Tablets For Autistic Child – Parents who flew from Jordan to England condemned British Airways after the airline refused to allow its autistic child to travel with the iPad. Fayez Abu Awad questioned why the company did not lift the ban on carrying laptops and other electronic items into the cabin, even though other airlines did so.
Last year, the UK and US governments restricted passengers from carrying tablets or laptops when flying directly to Britain and America from certain Middle Eastern countries for fear that the device could contain explosives. British authorities say “most operators operate” from cities such as the Jordanian capital Amman is no longer subject to restrictions, but BA continues with the policy.
Tablets For Autistic Child
“Surely there is a way to maintain the sanity of other passengers by letting a seven-year-old child bring his interference tablet with him ?!” Abu Awad wrote on Twitter.
“Do you know what is traveling 24 hours with an autistic child who is not satisfied? Do you want your passengers to experience that?
“Why do you keep the flight ban from Amman even though the government appoints it.”
The ban in March last year affected 10 airports and nine airlines, including Emirates, Etihad Airways, Qatar Airways, Turkish Airlines, Saudi Arabian Airlines and Royal Jordanian.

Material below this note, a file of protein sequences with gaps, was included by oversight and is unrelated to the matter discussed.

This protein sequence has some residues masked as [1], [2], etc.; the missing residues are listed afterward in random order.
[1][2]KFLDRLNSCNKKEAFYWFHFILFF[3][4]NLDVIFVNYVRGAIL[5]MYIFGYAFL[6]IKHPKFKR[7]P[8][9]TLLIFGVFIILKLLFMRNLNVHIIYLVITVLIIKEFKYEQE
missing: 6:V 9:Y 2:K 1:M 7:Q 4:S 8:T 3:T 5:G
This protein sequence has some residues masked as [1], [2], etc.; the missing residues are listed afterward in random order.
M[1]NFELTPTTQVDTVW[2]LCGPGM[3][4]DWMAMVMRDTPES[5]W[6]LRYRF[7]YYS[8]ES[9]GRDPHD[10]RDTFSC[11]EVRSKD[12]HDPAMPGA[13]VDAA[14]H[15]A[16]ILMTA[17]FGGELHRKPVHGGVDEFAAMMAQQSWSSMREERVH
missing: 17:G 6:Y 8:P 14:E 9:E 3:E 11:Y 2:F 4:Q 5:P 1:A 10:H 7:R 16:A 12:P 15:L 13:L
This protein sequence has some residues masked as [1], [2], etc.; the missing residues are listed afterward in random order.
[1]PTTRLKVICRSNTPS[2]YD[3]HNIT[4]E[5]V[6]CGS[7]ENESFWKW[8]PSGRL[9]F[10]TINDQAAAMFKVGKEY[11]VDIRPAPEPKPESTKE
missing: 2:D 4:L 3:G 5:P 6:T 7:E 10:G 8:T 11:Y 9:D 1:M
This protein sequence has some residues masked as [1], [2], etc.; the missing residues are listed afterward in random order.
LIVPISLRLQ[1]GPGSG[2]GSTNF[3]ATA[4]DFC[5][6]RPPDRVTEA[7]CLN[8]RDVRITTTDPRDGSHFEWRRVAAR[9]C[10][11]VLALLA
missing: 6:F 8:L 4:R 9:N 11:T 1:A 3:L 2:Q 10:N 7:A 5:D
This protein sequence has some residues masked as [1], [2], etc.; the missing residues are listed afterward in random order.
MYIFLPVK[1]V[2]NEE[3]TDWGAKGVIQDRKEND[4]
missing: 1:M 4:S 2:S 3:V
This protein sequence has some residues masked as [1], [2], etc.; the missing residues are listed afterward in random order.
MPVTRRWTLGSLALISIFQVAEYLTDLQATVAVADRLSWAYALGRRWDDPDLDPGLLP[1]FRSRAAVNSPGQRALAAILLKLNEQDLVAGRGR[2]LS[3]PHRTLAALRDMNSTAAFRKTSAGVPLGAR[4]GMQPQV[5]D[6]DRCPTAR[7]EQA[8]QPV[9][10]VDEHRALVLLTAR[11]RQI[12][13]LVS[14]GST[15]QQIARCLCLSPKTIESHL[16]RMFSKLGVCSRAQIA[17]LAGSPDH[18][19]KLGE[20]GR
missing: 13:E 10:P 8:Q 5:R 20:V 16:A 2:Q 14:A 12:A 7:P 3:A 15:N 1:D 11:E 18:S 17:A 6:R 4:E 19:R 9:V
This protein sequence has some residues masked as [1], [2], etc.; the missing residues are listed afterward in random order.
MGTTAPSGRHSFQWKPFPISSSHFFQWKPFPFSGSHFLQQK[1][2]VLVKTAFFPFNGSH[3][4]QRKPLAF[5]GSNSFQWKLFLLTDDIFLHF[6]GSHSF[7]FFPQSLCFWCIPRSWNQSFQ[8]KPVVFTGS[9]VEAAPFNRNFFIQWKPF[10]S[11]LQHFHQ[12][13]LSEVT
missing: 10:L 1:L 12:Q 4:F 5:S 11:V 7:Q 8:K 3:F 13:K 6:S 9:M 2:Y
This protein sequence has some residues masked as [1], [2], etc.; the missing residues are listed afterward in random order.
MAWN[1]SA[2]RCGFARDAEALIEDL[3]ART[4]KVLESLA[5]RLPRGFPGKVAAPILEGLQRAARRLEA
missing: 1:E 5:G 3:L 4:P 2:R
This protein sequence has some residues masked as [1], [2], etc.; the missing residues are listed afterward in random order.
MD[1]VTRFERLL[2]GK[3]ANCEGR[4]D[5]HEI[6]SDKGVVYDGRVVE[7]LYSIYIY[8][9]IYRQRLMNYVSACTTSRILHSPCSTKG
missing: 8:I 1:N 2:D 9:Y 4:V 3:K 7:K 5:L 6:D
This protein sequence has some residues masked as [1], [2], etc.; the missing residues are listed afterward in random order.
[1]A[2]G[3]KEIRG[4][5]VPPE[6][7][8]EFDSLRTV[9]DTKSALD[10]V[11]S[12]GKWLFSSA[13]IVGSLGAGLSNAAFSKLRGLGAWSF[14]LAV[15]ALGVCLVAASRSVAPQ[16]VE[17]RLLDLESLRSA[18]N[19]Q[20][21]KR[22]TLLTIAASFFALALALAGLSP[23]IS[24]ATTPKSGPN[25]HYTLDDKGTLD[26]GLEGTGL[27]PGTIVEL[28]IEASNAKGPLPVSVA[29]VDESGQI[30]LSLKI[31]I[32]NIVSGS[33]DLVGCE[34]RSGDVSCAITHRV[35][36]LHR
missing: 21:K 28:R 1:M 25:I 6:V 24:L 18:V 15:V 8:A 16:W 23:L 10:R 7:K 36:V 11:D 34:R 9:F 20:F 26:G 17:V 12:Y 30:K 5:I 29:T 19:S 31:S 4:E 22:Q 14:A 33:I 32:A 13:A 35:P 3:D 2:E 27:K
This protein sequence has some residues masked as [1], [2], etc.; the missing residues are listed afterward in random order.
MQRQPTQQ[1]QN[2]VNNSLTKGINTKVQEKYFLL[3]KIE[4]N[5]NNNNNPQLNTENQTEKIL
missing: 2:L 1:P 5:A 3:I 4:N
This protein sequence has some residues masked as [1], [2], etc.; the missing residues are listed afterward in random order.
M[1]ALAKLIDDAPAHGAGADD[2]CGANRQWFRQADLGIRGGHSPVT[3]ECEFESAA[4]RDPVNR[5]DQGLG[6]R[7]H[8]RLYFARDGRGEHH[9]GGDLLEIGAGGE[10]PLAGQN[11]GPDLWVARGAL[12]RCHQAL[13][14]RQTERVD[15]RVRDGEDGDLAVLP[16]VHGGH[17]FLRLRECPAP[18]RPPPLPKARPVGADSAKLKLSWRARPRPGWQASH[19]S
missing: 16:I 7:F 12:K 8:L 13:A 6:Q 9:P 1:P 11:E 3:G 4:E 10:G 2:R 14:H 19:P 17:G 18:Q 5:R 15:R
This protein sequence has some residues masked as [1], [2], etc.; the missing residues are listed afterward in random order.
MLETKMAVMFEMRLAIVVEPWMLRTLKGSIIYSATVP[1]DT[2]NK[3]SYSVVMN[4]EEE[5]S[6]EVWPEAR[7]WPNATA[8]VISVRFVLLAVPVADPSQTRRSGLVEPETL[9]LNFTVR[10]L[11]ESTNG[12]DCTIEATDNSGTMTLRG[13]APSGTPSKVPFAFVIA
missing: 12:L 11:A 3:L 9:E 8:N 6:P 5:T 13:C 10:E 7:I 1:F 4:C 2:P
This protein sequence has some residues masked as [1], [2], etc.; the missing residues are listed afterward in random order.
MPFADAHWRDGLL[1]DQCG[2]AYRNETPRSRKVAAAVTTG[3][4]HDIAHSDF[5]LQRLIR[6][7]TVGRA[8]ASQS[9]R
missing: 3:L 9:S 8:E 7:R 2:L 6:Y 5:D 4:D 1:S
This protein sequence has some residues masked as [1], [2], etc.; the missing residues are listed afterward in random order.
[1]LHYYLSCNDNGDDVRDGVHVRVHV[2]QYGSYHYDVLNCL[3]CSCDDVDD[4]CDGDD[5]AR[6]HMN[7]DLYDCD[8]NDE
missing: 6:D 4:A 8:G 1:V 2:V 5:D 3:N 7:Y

Four months later the restrictions were lifted after US officials visited the area to ensure new security measures were taken.
This includes increasing passenger screening, supporting security protocols around the aircraft and waiting areas plus the use of tracking dogs.
Asked to comment on their policies, BA said passengers “cannot carry larger laptops, tablets and cellphones in (their) hand luggage” on direct flights from Jordan to England.
“The safety and security of our customers and crew will always be our top priority and we continue to work very closely with governments and airports around the world,” the airline added.
In a statement, the British government said: “Some airlines have decided to maintain the ban for operational reasons.
“This does not reflect safety standards at this airport, but is an operational decision by individual operators.”
There is no specific attention span for autistic children – some have no problems at all while others are very disturbed, Professor Declan Murphy, an autism expert at Kings College London, told The National.
“For those who are disturbed, anything that can make the situation easier to help the child, whether iPad or something else, is useful,” he said. “The best thing for children is the best.”